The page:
A little utopia can be a dangerous thing. Of course, that depends on whose it is.
Only in the last two days, the Hobby Lobby decision has become a potentially dangerous precedent in the restriction of rights to reproductive medical technology. Essentially, a majority of the United States Supreme Court has interpreted their own ruling to imply that an organization of any kind (business, charity, non-profit, college) can shift the burden of contraceptive insurance onto government health care services, further abdicating responsibility for the comprehensive health care of their employees. The fiery dissents of Ruth Bader Ginsburg and Sonia Sotomayor state the implications for the freedoms of workers and women.
|Hobby Lobby's Steve Green with one of|
the first Biblical antiquities in his
collection, currently the world's
second-largest, which will soon be
housed in a Washington D.C. museum
two blocks from the National Mall.
However, one can also understand this decision as a victory for religious freedom, as the Green family, who own Hobby Lobby, and others of similar religiosity, are no longer forced to provide services to which they morally object. It’s all very well to say that the Greens are wrong in considering the birth control methods they object to covering do not actually induce abortions, that preventing a possibly fertilized egg from implanting in a uterine wall actually isn’t an abortion, and that plenty of fertilized eggs fail to implant naturally. But whether a belief is wrong doesn’t seem to matter when the belief itself is to be protected. The Christian fundamentalists of America have never been all that concerned with scientific facts. Their argument lies entirely in protecting their ideals and beliefs from interference by the laws of the land.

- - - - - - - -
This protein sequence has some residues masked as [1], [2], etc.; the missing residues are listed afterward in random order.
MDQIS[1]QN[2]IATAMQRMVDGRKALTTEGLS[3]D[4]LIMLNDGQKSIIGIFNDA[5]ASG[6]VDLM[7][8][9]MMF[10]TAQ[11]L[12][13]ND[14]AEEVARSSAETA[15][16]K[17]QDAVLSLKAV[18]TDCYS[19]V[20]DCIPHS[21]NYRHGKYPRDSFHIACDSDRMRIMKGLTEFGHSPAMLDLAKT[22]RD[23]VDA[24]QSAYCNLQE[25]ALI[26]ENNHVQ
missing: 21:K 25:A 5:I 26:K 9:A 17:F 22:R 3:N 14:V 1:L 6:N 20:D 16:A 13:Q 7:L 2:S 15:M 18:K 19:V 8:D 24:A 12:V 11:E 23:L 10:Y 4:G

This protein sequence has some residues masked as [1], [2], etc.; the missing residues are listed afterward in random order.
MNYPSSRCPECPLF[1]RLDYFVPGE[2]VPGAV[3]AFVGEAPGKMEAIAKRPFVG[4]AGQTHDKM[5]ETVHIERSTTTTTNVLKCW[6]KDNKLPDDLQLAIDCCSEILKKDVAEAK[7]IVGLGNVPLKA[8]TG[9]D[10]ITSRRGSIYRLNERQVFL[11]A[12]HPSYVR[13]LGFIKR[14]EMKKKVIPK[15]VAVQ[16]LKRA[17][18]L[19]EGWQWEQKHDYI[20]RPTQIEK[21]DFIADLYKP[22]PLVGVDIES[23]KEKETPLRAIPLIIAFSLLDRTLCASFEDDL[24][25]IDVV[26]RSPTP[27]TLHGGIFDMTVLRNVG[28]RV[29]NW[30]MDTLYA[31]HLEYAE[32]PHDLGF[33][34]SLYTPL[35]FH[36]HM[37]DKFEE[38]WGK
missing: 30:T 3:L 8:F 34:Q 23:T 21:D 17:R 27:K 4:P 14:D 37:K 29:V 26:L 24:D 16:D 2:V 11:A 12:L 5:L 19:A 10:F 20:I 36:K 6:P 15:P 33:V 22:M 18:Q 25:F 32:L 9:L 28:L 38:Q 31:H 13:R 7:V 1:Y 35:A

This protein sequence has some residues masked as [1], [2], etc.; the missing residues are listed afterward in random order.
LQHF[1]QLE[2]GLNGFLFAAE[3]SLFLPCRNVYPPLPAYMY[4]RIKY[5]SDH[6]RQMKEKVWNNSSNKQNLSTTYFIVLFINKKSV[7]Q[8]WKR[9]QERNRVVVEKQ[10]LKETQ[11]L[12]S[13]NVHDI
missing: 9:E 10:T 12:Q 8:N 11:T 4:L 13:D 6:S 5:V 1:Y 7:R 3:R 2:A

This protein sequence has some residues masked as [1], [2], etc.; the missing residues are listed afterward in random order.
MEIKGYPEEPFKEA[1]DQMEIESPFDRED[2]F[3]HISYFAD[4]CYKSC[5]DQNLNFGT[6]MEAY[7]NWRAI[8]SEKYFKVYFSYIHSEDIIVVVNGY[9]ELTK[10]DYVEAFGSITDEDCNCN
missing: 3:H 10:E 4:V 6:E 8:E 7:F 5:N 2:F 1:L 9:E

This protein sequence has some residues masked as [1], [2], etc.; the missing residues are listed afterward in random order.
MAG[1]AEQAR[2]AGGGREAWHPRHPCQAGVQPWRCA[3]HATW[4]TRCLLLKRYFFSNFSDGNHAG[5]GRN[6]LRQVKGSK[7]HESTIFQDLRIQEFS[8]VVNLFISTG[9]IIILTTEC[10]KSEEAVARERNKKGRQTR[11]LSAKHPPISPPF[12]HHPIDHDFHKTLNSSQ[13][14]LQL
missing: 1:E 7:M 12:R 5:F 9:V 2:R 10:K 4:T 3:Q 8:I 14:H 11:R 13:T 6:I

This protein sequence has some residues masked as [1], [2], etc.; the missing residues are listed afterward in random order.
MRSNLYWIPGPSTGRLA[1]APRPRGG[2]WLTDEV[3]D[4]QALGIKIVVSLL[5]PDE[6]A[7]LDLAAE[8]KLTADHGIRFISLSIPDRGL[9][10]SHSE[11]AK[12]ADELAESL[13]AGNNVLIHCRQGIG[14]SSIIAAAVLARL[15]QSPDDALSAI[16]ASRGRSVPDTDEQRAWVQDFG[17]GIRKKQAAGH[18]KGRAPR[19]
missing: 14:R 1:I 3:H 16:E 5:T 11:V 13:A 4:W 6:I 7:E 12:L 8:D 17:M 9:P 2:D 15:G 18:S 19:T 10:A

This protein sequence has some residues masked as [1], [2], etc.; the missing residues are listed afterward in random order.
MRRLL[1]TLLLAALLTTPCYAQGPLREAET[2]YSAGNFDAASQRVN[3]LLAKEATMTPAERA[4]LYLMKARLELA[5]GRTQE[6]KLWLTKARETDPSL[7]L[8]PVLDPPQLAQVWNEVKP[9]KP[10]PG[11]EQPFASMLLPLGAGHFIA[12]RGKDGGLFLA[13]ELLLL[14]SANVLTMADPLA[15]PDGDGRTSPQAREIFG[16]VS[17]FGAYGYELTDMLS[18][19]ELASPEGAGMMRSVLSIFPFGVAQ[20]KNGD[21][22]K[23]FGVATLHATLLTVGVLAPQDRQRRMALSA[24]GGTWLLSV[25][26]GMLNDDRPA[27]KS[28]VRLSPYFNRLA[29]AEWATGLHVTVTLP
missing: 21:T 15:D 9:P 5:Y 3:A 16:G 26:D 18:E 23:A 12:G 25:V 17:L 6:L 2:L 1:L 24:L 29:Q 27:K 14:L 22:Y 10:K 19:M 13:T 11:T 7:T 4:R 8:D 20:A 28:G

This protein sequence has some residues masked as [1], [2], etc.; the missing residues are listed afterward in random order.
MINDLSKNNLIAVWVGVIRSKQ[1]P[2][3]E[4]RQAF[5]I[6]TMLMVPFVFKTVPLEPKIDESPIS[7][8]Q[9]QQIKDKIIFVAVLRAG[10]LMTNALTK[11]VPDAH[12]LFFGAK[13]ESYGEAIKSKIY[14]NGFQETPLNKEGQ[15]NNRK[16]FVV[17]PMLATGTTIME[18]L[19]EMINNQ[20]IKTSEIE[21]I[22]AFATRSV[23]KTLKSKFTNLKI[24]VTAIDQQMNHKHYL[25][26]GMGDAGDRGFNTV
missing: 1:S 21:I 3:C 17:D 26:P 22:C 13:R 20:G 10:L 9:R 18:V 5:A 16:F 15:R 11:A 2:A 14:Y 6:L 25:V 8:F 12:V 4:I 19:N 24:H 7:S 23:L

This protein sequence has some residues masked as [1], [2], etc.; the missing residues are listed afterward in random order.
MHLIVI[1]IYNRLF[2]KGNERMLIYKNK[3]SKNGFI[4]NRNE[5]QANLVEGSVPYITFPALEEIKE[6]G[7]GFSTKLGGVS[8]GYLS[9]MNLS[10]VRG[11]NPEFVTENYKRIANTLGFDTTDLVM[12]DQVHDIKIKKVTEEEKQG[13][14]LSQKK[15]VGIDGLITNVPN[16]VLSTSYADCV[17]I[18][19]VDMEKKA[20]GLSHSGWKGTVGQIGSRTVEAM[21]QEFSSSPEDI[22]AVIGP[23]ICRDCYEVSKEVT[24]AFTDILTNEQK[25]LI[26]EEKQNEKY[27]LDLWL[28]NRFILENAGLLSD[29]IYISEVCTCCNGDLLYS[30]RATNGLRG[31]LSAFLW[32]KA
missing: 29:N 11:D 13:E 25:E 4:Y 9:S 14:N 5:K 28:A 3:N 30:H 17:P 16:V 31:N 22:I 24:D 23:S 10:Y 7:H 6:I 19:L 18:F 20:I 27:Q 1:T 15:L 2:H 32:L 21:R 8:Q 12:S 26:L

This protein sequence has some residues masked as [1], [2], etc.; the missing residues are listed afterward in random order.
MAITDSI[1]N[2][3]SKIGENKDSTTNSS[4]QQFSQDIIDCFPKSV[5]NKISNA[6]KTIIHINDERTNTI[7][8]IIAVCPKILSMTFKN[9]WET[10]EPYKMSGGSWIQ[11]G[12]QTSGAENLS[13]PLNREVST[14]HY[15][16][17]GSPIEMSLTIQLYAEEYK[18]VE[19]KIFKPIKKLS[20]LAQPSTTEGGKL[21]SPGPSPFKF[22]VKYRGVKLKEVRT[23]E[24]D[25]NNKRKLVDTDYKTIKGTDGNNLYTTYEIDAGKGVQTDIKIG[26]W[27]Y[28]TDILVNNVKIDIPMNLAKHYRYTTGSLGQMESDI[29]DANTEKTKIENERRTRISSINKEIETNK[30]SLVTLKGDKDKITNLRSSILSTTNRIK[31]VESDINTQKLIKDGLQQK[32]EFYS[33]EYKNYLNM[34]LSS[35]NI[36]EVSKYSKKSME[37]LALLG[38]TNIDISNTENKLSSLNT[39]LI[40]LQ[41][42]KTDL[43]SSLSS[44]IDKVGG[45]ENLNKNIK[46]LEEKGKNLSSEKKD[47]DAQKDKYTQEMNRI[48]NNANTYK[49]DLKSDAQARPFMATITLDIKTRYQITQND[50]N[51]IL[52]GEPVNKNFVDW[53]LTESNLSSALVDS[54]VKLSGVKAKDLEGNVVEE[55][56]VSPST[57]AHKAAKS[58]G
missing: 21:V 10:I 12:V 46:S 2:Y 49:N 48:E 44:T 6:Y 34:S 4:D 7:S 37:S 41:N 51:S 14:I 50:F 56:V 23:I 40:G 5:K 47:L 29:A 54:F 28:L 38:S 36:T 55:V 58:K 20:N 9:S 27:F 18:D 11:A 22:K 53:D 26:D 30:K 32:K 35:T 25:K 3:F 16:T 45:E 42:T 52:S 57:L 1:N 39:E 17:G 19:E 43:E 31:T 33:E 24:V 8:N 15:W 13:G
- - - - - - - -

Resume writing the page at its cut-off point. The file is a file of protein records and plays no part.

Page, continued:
But if any good can come from this court decision, it’s that the Green family have become extremely visible public figures, and we can see precisely what their plan is for the United States: a cultural revolution that crafts the country as a unified Christian nation. VICE journalist Grace Wyler has written a fascinating article on the Greens’ curriculum for an Oklahoma school district which bases most of its content on a reading of the Bible as literal and absolute truth. Philosophically, the Greens are acting to turn the United States into the kind of ideal society they want. And it is such a pure, heartfelt, complete conviction that it can’t be argued with rationally.
The Greens are a living expression of the toughest challenge any utopian political philosopher must face: demonstrating why their vision of a better world trumps the visions of their competition. This will be the ultimate challenge of the Utopias project as a work of philosophical writing. Although I will engage with the vision Filippo Marinetti expressed in his doctrines of Futurism, as I believe these concepts form the spine of the planet’s overall cultural narrative of the last hundred years, you can understand the peaceful anarchist ideals with which the book will end as my alternative to this vision.
But as a utopian thinker, I’ll also have to defend my own alternative to the ecological (that the world exists for us to dominate and use up) and moral (that the production of wealth is the greatest social value anyone can have) violence of the last hundred years is itself a better path than the religious fundamentalism of people like the Greens.